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A look back at The Legend of Zelda: Oracle of Ages and Oracle of Seasons

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The Legend of Zelda: Oracle of Ages and Oracle of Seasons

20 Years Later: Revisiting Oracle of Ages and Oracle of Seasons

The Legend of Zelda: Oracle of Ages and Oracle of Seasons are still considered some of the best games ever released on the Game Boy color. Originally planned to be a remake of The Legend of Zelda: Link’s Awakening for the Game Boy Color, it eventually took off and became what almost was a trilogy of new Zelda games. A top-down action game, it has very similar controls to The Legend of Zelda: Link’s Awakening. While widely praised across the board upon release, Oracle of Ages and Oracle of Seasons have been somewhat forgotten in recent years. Oracle of Ages and Oracle of Seasons also introduced a number of new concepts to Zelda games; while they haven’t been used since they were still received well by fans.

While both games are nearly identical in design, they provide very different stories and play nearly the opposite of each other. Oracle of Ages, for instance, focuses on the changes of time and extremely complicated puzzles. If ever there was a challenge for people who consider themselves good with puzzles, it is Oracle of Ages. Using the Harp of Ages, Link can eventually move freely back and forth through time nearly anywhere. Changing things in the past will, of course, have consequences in the future, such as how giving someone a tool in the past might open up a new path in the present. With so much emphasis on puzzles, players can expect to spend a lot of time on Oracle of Ages.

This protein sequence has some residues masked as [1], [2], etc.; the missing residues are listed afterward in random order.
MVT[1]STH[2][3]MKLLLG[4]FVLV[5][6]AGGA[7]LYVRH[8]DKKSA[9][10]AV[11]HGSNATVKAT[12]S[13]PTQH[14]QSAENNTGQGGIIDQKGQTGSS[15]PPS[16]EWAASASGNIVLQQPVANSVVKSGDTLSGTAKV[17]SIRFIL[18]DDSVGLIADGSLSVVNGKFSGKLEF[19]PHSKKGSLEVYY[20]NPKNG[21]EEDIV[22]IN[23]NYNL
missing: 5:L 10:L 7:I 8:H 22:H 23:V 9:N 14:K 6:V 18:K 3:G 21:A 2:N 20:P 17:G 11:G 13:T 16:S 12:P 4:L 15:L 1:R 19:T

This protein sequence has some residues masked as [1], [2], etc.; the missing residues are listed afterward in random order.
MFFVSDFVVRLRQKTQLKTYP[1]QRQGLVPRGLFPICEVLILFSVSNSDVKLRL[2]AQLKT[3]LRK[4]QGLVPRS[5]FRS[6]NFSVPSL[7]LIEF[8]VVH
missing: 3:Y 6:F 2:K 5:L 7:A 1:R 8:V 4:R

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Oracle of Seasons, on the other hand, focuses on action, with much tougher bosses, and allows Link to control the change of seasons. With the eventual ability to control summer, winter, fall and spring, Link can change the season in order to reach areas that were blocked before. For instance, if you need to cross a body of water, you can either freeze it solid in winter or just dry it up in the summer. The player must also traverse a large secondary area called Subrosia, an odd underground city inhabited by a race of lava people. The one distinct difference between Oracle of Ages and Oracle of Seasons is the change in color palette in Oracle of Seasons. While not a huge difference, the change of seasons also causes variations in color to match.

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What makes Oracle of Ages and Oracle of Seasons so great is that while they have completely separate stories for those who play both, there is a final ending. Using a code system, you can take codes from one game and use it in the other for various effects and free items. If a player completes Oracle of Ages, they will receive a code they can use at the end of Oracle of Seasons. In doing this, the player will be able to unlock a combined final ending in which Link must defeat both Twinrova and Ganon. This will free Zelda, and the player will reach what is basically the perfect ending since all the bad guys have been defeated. The main issue with the code system, though, was that many players had difficulty using it, and sometimes codes just wouldn’t work, especially for the secret ending. It was much easier to use a link cable and open the secret ending that way if possible.